June 22, 2017

FoodTalk | Creating Health Plus Training

by Alvin Rebick

Can you imagine feeding 1200 people a delicious, nutritious meal every day, using largely donated ingredients? What if it’s the only meal those people will eat that day? Or maybe you’re tasked with feeding 400 people daily with a budget of $100 per month for special ingredients like oil and salt. What if the Second Harvest truck arrives and the only vegetable available is beets and the older men who largely populate this particular drop-in won’t eat beets no matter how hungry they are? What if the women’s shelter kitchen that you run is open 24 hours a day because the need is so great? How do you coordinate cooks, food orders, donations, menus, recipes, volunteers and the very special dynamics that this emergency situation requires? These are the challenges that the chefs and cooks who work in the agencies that Creating Health Plus supports every day. How do they do it? With grit, wit, energy, stamina and commitment.

Creating Health Plus (CH+) augments the healthy food available at non-profit agencies serving meals to people who live in poverty and face food insecurity in the Greater Toronto Area. Through recommendations made by dieticians, the program purchases and delivers five key food items to participating drop-in agencies: fresh fruits, fresh vegetables, milk, yogurt and eggs. Another aspect of CH+ is to provide professional development, in the form of a healthy food training, to the cooks and chefs who work daily to feed the many people who access their services.

CH+, in partnership with FoodReach and a holistic nutritionist/chef, Kate Chemij, designed a series of workshops to explore healthy options for feeding community members who access the drop-in centres and shelters that comprise CH+. We believe that everyone is entitled to eat healthy, delicious food served with dignity. If the cooking can impact on health outcomes in a positive way then everyone wins.

Creating Health Plus training

Those individuals tasked with feeding large numbers of people who are marginalized by poverty are a special breed. Tough, hard-working, resilient and determined to do the most with the least. Often with lived experience themselves, these chefs are on the front line of making a difference to the lives of people living on the street. These workshops are designed to take the time to explore cooking options that might otherwise be overlooked by the sheer need to get the job done. We know that no matter what your life situation, you have food preferences and choices. People who suffer food insecurity are no different than anyone else when it comes to knowing what they like. Customers like any other but with special needs due to their life circumstances. The goal of these workshops is to take a fresh look at healthy cooking techniques through the lens of limited food resources in order to get the best outcomes with the food at hand. They are also geared to bringing together this hard working group of professionals who toil daily to make a difference in the lives of others.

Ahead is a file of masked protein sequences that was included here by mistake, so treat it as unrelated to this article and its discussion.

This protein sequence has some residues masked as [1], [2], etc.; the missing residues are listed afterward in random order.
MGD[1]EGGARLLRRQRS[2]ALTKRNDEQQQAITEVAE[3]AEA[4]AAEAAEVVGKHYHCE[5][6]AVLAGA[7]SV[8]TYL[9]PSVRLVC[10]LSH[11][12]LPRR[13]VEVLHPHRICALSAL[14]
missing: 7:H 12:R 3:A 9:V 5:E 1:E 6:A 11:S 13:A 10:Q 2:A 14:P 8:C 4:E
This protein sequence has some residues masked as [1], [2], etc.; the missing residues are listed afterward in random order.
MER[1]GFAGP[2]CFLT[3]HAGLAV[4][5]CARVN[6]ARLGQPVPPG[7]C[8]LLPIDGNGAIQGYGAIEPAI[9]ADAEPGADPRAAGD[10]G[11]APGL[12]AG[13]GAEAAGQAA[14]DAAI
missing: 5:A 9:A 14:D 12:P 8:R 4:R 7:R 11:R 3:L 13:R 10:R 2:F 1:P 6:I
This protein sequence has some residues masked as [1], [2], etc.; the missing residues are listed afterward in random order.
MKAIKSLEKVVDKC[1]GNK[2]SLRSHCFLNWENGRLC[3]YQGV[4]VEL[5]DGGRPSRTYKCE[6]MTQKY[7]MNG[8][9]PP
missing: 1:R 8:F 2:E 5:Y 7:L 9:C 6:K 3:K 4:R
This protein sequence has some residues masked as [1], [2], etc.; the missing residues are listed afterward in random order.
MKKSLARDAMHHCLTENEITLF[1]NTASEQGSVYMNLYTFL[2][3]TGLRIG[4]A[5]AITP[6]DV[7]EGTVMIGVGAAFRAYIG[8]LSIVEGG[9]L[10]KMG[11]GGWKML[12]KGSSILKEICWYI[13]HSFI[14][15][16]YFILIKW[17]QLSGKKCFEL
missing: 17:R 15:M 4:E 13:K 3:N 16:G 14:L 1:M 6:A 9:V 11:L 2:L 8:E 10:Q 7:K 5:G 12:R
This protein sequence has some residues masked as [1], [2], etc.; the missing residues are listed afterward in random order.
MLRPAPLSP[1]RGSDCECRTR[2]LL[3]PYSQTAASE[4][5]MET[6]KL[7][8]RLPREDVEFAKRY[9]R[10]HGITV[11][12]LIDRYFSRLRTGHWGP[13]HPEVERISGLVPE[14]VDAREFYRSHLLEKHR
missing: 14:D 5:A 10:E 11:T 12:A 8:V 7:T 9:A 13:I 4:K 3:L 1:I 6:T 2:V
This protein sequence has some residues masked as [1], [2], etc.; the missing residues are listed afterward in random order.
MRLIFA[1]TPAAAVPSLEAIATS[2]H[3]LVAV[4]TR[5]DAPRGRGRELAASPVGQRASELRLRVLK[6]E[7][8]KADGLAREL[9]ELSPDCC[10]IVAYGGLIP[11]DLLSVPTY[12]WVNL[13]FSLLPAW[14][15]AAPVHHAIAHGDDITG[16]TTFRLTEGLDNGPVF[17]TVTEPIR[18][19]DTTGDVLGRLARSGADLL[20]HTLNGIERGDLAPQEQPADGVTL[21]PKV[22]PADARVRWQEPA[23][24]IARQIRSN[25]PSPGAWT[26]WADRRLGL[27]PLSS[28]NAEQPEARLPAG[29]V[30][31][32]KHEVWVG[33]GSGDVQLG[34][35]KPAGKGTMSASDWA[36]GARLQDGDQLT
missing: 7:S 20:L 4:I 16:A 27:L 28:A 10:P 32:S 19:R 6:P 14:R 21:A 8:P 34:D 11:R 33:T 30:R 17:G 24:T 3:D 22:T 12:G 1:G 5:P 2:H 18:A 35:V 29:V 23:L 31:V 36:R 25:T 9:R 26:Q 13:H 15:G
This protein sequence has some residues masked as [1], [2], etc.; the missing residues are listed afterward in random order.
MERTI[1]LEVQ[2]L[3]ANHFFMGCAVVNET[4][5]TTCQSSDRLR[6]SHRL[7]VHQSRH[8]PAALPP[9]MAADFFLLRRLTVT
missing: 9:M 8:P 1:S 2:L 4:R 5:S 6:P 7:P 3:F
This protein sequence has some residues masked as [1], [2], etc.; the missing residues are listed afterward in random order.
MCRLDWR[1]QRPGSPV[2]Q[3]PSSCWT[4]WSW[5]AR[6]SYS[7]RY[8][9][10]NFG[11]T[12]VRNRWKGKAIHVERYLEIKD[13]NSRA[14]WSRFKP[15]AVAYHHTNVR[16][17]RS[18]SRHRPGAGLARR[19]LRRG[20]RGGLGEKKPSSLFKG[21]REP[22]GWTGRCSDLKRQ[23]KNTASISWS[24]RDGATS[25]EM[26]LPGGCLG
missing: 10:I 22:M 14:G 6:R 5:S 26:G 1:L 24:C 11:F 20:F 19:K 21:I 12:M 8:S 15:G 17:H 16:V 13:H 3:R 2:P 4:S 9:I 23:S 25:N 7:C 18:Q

The first workshop was a great success. Participants shared “war stories” of their lives in the trenches of non-profit cooking with wisdom and humour. In doing so they all contributed to the approaches we’ll take in future workshops. It’s exciting to take a fresh look at traditional recipes, to understand the value of ingredients that pack a real nutritional punch and share your experiences. It’s surprising how much fun it is to cook along with others and share food and conversation with folks who do what you do. We are all looking forward to the next session.

To see more photos from the Creating Health Plus training sessions, please check out the photo album on our Facebook page

Creating Health Plus training


FoodTalk – Thoughts on food and food issues from FoodReach’s lineup of passionate contributors.

Alvin Rebick  

About Alvin:

Alvin Rebick has spent most of his career working with food, including owning and operating six restaurants, all listed in ‘Where to Eat in Canada’. Alvin also co-authored two nationally-released cookbook-memoirs with his wife and business partner, Glenna. Over the past eight years Alvin has worked in the non-profit sector to increase and improve access to fresh vegetables and fruits in the hopes of bringing the best possible food to all. He is currently the Project Leader of FoodReach.


Disclaimer: The views and opinions expressed within this FoodTalk post belong solely to the original author/contributor. These views and opinions do not necessarily represent those of FoodReach, its staff, members or Board, its business partners, funders or other contributors.

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